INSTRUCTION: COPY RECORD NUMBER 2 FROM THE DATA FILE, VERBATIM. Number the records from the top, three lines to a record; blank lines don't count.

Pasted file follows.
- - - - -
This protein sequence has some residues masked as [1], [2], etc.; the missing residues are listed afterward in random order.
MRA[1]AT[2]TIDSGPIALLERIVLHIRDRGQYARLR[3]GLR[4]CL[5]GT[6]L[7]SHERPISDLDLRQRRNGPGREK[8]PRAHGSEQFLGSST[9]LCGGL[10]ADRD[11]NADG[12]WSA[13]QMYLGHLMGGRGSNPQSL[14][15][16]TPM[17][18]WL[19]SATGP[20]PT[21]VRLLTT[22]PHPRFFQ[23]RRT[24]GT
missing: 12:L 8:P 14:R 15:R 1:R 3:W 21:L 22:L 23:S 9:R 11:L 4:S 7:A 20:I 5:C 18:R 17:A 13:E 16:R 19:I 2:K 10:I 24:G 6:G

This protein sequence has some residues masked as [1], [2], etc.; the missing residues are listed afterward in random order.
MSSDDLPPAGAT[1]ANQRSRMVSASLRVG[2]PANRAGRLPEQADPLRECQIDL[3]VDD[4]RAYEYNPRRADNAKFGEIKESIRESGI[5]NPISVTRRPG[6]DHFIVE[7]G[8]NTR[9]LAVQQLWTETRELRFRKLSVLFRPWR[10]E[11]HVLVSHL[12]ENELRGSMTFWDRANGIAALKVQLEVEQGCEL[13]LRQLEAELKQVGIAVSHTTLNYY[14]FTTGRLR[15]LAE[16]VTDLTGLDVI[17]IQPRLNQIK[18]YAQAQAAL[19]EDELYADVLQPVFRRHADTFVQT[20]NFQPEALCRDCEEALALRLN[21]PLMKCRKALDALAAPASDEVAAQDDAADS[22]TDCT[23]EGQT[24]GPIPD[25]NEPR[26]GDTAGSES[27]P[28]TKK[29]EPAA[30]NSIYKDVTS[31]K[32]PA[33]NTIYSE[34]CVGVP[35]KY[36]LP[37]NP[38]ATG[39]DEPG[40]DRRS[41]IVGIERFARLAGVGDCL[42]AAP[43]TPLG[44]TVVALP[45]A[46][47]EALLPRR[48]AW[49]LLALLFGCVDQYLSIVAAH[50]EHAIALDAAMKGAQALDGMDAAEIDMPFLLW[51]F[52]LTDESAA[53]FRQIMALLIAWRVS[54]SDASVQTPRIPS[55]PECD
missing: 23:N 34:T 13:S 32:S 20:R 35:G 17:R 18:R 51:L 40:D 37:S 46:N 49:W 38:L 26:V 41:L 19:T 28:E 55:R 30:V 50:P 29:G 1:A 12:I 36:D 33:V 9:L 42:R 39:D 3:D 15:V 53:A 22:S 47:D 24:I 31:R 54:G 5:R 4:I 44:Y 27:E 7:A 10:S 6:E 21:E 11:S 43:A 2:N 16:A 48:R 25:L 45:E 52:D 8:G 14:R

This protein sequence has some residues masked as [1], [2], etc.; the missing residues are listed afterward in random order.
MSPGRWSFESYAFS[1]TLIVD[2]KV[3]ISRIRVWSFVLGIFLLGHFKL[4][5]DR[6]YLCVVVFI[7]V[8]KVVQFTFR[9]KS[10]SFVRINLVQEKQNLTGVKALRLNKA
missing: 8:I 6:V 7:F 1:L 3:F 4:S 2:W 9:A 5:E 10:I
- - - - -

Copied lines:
This protein sequence has some residues masked as [1], [2], etc.; the missing residues are listed afterward in random order.
MSSDDLPPAGAT[1]ANQRSRMVSASLRVG[2]PANRAGRLPEQADPLRECQIDL[3]VDD[4]RAYEYNPRRADNAKFGEIKESIRESGI[5]NPISVTRRPG[6]DHFIVE[7]G[8]NTR[9]LAVQQLWTETRELRFRKLSVLFRPWR[10]E[11]HVLVSHL[12]ENELRGSMTFWDRANGIAALKVQLEVEQGCEL[13]LRQLEAELKQVGIAVSHTTLNYY[14]FTTGRLR[15]LAE[16]VTDLTGLDVI[17]IQPRLNQIK[18]YAQAQAAL[19]EDELYADVLQPVFRRHADTFVQT[20]NFQPEALCRDCEEALALRLN[21]PLMKCRKALDALAAPASDEVAAQDDAADS[22]TDCT[23]EGQT[24]GPIPD[25]NEPR[26]GDTAGSES[27]P[28]TKK[29]EPAA[30]NSIYKDVTS[31]K[32]PA[33]NTIYSE[34]CVGVP[35]KY[36]LP[37]NP[38]ATG[39]DEPG[40]DRRS[41]IVGIERFARLAGVGDCL[42]AAP[43]TPLG[44]TVVALP[45]A[46][47]EALLPRR[48]AW[49]LLALLFGCVDQYLSIVAAH[50]EHAIALDAAMKGAQALDGMDAAEIDMPFLLW[51]F[52]LTDESAA[53]FRQIMALLIAWRVS[54]SDASVQTPRIPS[55]PECD
missing: 23:N 34:T 13:S 32:S 20:R 35:G 17:R 18:R 51:L 40:D 37:S 46:N 49:W 38:L 26:V 41:L 19:T 28:E 55:R 30:V 50:P 29:G 1:A 12:I 36:D 33:V 9:L 42:R 39:D 3:D 15:V 53:A 22:S 47:D 24:I 31:R 54:G 5:R 4:I 44:Y 27:E 7:A 10:S 6:E 21:E 11:S 43:A 2:N 16:A 48:R 25:L 45:E 52:D 8:G 14:R